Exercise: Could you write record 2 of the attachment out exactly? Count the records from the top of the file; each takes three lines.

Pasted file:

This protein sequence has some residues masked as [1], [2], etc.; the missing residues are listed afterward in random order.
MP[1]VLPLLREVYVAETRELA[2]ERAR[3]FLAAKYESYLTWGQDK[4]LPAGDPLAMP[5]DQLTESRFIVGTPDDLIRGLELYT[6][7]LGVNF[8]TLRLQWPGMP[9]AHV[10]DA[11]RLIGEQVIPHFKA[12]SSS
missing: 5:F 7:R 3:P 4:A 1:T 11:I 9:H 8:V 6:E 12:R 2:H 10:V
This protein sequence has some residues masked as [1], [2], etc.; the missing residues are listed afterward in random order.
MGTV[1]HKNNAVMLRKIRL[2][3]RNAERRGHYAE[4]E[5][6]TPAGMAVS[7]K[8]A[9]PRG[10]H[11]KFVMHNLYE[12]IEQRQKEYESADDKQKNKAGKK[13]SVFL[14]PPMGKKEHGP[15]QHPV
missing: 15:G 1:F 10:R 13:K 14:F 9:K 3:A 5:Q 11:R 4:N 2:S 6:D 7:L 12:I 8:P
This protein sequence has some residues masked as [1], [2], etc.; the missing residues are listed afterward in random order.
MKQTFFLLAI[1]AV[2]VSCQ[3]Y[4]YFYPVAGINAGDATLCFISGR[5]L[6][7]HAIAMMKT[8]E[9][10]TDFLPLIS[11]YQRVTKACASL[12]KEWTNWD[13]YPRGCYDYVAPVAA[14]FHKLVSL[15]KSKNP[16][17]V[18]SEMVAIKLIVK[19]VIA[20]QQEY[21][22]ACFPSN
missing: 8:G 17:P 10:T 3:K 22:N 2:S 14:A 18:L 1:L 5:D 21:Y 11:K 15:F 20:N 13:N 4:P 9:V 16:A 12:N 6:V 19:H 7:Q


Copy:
This protein sequence has some residues masked as [1], [2], etc.; the missing residues are listed afterward in random order.
MGTV[1]HKNNAVMLRKIRL[2][3]RNAERRGHYAE[4]E[5][6]TPAGMAVS[7]K[8]A[9]PRG[10]H[11]KFVMHNLYE[12]IEQRQKEYESADDKQKNKAGKK[13]SVFL[14]PPMGKKEHGP[15]QHPV
missing: 15:G 1:F 10:R 13:K 14:F 9:K 3:A 5:Q 11:R 4:N 2:S 6:D 7:L 12:I 8:P